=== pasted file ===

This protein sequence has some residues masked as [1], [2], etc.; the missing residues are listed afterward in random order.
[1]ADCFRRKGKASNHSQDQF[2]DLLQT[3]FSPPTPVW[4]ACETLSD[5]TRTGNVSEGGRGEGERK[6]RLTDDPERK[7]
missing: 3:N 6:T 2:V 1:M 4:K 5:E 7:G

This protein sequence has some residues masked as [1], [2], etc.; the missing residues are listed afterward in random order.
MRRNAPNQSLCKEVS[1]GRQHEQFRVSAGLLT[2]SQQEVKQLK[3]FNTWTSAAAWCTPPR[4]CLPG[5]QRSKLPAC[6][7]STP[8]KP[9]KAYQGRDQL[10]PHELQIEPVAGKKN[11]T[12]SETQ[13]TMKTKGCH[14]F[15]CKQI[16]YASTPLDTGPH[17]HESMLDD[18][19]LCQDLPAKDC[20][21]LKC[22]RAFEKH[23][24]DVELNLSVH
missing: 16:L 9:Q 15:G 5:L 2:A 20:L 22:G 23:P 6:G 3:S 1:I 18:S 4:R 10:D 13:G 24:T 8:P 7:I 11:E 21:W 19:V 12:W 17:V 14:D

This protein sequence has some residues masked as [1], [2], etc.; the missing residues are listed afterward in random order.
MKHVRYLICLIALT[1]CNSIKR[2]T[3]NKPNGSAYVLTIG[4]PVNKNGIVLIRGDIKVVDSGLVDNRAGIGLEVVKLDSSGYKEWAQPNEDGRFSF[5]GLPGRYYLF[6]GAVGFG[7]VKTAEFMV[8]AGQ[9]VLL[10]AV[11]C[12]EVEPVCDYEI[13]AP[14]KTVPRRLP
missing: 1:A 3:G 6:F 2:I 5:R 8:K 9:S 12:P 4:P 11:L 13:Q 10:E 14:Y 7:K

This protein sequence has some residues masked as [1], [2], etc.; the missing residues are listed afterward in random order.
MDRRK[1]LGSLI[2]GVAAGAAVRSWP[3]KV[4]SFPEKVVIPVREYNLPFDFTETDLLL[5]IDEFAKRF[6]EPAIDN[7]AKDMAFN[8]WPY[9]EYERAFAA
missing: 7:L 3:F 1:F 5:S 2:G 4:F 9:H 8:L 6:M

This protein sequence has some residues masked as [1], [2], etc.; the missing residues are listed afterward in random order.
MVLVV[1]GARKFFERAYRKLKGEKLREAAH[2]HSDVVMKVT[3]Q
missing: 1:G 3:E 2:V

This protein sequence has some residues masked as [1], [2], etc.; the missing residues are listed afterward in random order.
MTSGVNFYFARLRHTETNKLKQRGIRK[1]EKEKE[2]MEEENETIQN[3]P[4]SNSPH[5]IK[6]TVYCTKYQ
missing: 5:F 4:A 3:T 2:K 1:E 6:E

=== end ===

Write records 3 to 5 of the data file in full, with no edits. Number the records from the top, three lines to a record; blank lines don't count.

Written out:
This protein sequence has some residues masked as [1], [2], etc.; the missing residues are listed afterward in random order.
MKHVRYLICLIALT[1]CNSIKR[2]T[3]NKPNGSAYVLTIG[4]PVNKNGIVLIRGDIKVVDSGLVDNRAGIGLEVVKLDSSGYKEWAQPNEDGRFSF[5]GLPGRYYLF[6]GAVGFG[7]VKTAEFMV[8]AGQ[9]VLL[10]AV[11]C[12]EVEPVCDYEI[13]AP[14]KTVPRRLP
missing: 1:A 3:G 6:F 2:I 5:R 8:K 9:S 12:P 4:P 11:L 13:Q 10:E 14:Y 7:K

This protein sequence has some residues masked as [1], [2], etc.; the missing residues are listed afterward in random order.
MDRRK[1]LGSLI[2]GVAAGAAVRSWP[3]KV[4]SFPEKVVIPVREYNLPFDFTETDLLL[5]IDEFAKRF[6]EPAIDN[7]AKDMAFN[8]WPY[9]EYERAFAA
missing: 7:L 3:F 1:F 5:S 2:G 4:F 9:H 8:L 6:M

This protein sequence has some residues masked as [1], [2], etc.; the missing residues are listed afterward in random order.
MVLVV[1]GARKFFERAYRKLKGEKLREAAH[2]HSDVVMKVT[3]Q
missing: 1:G 3:E 2:V